I'd fit a 12V fridge and then maybe have a separate 'switchover box' (a rectifier) if you have shore power.

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19 minutes ago, oldgregg said:

I'd fit a 12V fridge and then maybe have a separate 'switchover box' (a rectifier) if you have shore power.

Had I upgraded my battery charger before upgrading the fridge I'd have left this bit out but I only had a 2x 5A output charger at the time, now have 30A 3 outlet charger so could easily do without the switchover box.

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Simple answer is to buy a fridge that uses either source. I picked up an el cheapo Chinese jobby from a car boot sale in the spring, brand new for twelve quid and it's been blessed brilliant, keeps the white wine, milk for the tea and my maggots at a perfect temperature! 

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Hi A Fridge that uses 4 amps does not use that amount all the time so would not run your battery down in a day unless you left the door open, and as for charging what is your alternator output does it have a smart regulator, my setup will recharge a 110ah battery 15 min theoretically. any fridge with a danfoss compressor is most likely to be the most efficient at the present time until a new design becomes available on the markit. John

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our gas fridge died at the wooden boat show 3 years ago, nipped to brian wards, got a waeco 65 ltr 12v fridge works extremely well, 3 domestic batteries which have a solar panel to run the fridge when moored , we cango for days without using engine so are self sufficient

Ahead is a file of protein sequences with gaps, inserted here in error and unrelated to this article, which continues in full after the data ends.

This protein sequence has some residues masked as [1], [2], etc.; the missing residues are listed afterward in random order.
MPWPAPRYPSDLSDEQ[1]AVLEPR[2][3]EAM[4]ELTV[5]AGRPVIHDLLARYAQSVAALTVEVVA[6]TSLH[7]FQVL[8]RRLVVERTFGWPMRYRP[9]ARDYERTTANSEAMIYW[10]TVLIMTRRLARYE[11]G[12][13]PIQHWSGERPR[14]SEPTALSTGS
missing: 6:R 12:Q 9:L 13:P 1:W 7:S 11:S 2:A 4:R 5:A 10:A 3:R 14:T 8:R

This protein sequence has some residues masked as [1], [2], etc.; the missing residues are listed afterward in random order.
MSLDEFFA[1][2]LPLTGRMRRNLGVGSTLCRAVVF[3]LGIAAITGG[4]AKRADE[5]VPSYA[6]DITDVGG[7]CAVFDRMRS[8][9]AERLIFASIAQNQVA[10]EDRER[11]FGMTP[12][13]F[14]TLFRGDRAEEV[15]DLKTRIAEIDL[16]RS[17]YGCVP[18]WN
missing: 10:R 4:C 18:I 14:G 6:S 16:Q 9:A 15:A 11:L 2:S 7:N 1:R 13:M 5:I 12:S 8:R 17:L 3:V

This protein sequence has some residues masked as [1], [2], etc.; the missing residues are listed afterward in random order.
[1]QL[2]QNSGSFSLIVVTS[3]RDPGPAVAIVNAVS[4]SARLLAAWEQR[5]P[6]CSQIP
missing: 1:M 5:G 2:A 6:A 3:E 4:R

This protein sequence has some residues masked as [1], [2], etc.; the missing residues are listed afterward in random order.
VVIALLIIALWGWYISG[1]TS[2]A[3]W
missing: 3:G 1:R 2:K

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I was going to hold off untill the new year but as you are talking fridges I have one in storage. It was working fine when I brought the boat and doesn`t look very old at all, I just wanted a bigger one. From memory it is a compressor 12/24v Waeco, think it is 52L but could be bigger, I can check serial number/ model plate tomorrow. 

Was hoping for around 50% of cost of new as it really is clean and I will guarantee it or money back for a forum member. PM a number if you want to take a look and I`m around Brundall this weekend.

Also have a tidy smev oven with burners above.

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Well a big thanks for all the replies here!

I'm sure I ticked the "notify me of replies" box but checking my email during the day made me think no-one loved me any more.:default_sad:

The votes seem to be stacking up for 12 volt but the jury can stay out for a bit as plans proceed. I think I should share a bit more information about what the set up is currently so I'll put it on hold until Monday. I'm going over to the Owl on Sunday and I'll do a short video of the batteries, chargers and stuff, and check the model numbers; there is an inverter already on board but the manual I have covers 10 models from 150w to 1500w. It works but trips out when the fridge starts so it's probably well under the required power output.